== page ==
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Minnesota elector goes rogue as Trump is confirmed as the next president

Minnesota's electors – by law – have to vote for whichever candidate won the state. One of them decided not to.

Minnesota affirmed Hillary Clinton as the state's choice for president – but only after a rogue elector slowed things down.

The state's Electoral College Assembly, which is made up of 10 electors (the number of electoral college votes we have), met at the State Capitol Monday to cast their votes. It's part of the process to officially confirm Donald Trump as the next president of the United States. These assemblies were held in every state Monday.

But the whole process got a lot more attention this go-around following the contentious presidential campaign, the fact that Clinton won the popular vote by 2.8 million, and that the CIA and FBI believe Russia interfered in the election to help Trump win. Slate even live-blogged the day as votes were tallied.

Here's what happened in Minnesota today.

Minnesota's faithless elector

During Minnesota's assembly, there were a few disruptions from people who wanted the vote delayed until after the investigation into Russia's actions, the Star Tribune says. That's despite the fact that all of Minnesota's electors are required by law to vote for Clinton, since she won the state on Nov. 8.

But not all of the state's electors followed that rule. Muhammad Abdurrahman went rogue, casting his vote for Bernie Sanders instead of Clinton.

Doing this is called being a "faithless elector." As a result, Abdurrahman's vote wasn't counted and he was replaced with an alternate, allowing the assembly to continue and affirm Minnesota's 10 electoral votes for Clinton.

Minnesota's last faithless elector was in 2004, when someone voted for "John Ewards" [sic] for president, MinnPost explains. Edwards had been on the ballot as Democrat John Kerry's running mate. It's not really clear if the elector made a mistake or if it was a protest.

The New York Times says six total electors nationwide declined to vote for their party's nominee – that's tied with the 1808 election for the most of all time. Four people who were supposed to vote for Clinton cast their votes for someone else, while two should-have-been Trump votes went elsewhere, the paper says.

That's different from what some Trump opponents were hoping for, with Reuters calling Monday's vote an "Electoral College surprise" because there were efforts to get Republican electors to not cast their votes for Trump.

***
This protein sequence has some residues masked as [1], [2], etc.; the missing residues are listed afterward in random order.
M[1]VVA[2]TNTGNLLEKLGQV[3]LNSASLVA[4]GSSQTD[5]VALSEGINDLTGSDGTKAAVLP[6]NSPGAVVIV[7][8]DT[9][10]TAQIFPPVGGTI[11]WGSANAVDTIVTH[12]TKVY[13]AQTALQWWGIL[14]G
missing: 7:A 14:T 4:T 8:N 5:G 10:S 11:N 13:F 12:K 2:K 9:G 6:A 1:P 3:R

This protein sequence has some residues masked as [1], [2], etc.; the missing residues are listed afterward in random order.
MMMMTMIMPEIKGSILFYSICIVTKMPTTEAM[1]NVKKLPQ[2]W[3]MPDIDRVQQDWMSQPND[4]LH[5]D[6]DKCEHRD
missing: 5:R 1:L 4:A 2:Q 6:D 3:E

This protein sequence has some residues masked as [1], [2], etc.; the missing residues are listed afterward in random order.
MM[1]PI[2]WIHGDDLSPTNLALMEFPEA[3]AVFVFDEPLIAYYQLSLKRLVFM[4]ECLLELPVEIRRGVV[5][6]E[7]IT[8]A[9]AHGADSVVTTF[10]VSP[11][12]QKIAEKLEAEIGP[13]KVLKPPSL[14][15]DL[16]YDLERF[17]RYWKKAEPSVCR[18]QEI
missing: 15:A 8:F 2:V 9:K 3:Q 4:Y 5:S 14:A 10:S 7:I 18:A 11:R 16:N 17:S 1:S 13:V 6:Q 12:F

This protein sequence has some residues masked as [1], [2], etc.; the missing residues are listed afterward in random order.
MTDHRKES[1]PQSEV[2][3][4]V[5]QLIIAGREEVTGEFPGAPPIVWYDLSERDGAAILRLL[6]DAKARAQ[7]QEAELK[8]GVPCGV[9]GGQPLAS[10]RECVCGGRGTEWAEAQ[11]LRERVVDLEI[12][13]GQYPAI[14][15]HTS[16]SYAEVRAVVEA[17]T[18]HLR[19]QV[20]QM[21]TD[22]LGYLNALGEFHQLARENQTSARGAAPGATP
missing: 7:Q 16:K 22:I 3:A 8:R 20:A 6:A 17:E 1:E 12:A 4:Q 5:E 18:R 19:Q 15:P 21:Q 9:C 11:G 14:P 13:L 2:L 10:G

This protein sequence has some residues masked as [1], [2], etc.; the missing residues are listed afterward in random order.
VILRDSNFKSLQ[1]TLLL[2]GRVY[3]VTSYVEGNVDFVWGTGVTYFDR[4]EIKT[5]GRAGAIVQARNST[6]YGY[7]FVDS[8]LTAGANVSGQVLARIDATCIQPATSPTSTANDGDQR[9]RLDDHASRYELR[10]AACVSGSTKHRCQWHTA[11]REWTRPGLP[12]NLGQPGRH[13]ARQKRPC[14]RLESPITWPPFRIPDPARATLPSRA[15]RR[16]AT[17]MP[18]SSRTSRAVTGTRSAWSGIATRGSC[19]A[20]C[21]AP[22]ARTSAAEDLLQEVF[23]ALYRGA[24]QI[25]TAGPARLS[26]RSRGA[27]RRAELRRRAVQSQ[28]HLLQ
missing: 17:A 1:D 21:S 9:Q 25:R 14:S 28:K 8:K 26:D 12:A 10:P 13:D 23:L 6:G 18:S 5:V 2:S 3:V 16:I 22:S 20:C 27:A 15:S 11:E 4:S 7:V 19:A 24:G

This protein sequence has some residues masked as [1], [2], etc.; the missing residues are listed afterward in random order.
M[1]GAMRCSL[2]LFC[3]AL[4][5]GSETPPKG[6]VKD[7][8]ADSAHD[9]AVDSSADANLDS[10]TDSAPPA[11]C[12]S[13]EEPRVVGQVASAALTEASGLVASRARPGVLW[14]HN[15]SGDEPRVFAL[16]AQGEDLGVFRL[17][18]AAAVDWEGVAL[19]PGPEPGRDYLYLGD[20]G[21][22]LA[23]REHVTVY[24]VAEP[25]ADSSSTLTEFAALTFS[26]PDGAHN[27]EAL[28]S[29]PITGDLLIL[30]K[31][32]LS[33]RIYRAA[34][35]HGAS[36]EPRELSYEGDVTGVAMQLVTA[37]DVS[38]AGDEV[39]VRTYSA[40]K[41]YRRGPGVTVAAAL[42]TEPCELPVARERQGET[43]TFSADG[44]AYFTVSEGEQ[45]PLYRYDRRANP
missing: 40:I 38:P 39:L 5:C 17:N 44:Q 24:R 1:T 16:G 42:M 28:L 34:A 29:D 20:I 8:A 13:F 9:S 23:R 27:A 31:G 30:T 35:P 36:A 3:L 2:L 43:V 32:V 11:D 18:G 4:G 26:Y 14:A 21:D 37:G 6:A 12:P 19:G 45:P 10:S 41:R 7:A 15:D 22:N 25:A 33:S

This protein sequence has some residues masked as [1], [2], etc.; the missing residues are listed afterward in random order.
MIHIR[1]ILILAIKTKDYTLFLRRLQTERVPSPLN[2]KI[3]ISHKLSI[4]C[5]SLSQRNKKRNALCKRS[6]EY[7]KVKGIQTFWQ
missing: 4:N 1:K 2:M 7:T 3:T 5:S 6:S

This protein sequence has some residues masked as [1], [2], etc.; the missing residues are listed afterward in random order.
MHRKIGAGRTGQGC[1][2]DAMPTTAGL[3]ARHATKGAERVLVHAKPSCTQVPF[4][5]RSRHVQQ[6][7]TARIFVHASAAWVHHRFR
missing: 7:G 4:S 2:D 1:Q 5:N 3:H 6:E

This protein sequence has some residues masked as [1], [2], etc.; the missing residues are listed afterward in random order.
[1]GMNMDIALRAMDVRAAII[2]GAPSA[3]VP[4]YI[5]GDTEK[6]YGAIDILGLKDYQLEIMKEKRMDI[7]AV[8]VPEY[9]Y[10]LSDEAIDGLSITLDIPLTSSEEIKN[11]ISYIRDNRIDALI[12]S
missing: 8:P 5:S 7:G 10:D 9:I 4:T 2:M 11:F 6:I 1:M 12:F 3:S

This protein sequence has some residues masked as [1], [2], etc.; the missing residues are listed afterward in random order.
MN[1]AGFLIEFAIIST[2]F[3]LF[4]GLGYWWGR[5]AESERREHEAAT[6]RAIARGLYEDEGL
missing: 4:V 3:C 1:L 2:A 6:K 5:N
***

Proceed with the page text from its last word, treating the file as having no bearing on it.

In an update Tuesday morning, Minnesota Secretary of State Steve Simon said there were seven faithless electors Monday. Here's the breakdown:

The state's Electoral College Assembly, which is made up of 10 electors, met at the State Capitol Monday to cast their votes. It's part of the process to confirm Donald Trump as the next president of the United States (these assemblies are being held in every state Monday).

But the whole process is getting a lot more attention this go-around following the contentious presidential campaign, the fact that Clinton won the popular vote by 2.865 million, and that the CIA and FBI are investigating how Russia interfered in the election to help Trump win. Slate even live-blogged the day as votes were tallied.

Minnesota's faithless elector

During Minnesota's assembly, there were a few disruptions from people who wanted the vote delayed until after the investigation into Russia's actions, the Star Tribune says, despite the fact that all of Minnesota's electors are required by law to vote for Clinton after she won the state on Nov. 8.

But not all of the state's electors followed that rule. Muhammad Abdurrahman went rogue, casting his vote for Bernie Sanders instead of Clinton and Tim Kaine.

Doing this is called being a "faithless elector." As a result, Abdurrahman's vote wasn't counted and he was replaced with an alternate, allowing the assembly to continue and affirm Minnesota's 10 electoral votes for Clinton.

Minnesota's last faithless elector was in 2004, when someone voted for "John Ewards" [sic] for president, MinnPost explains. Edwards had been on the ballot as Democrat John Kerry's running mate. It's not really clear if the elector made a mistake or if he did so out of protest.

There are reports of a few other electors nationwide who went rogue. But they all seemed to be those who were supposed to vote for Clinton. That's despite some efforts to convince Republicans to vote for someone other than Trump to keep the president-elect from the 270 confirmed votes he needs to be the next president. (If every elector votes according to their state's results, Trump would have a total of 306 electoral votes.)

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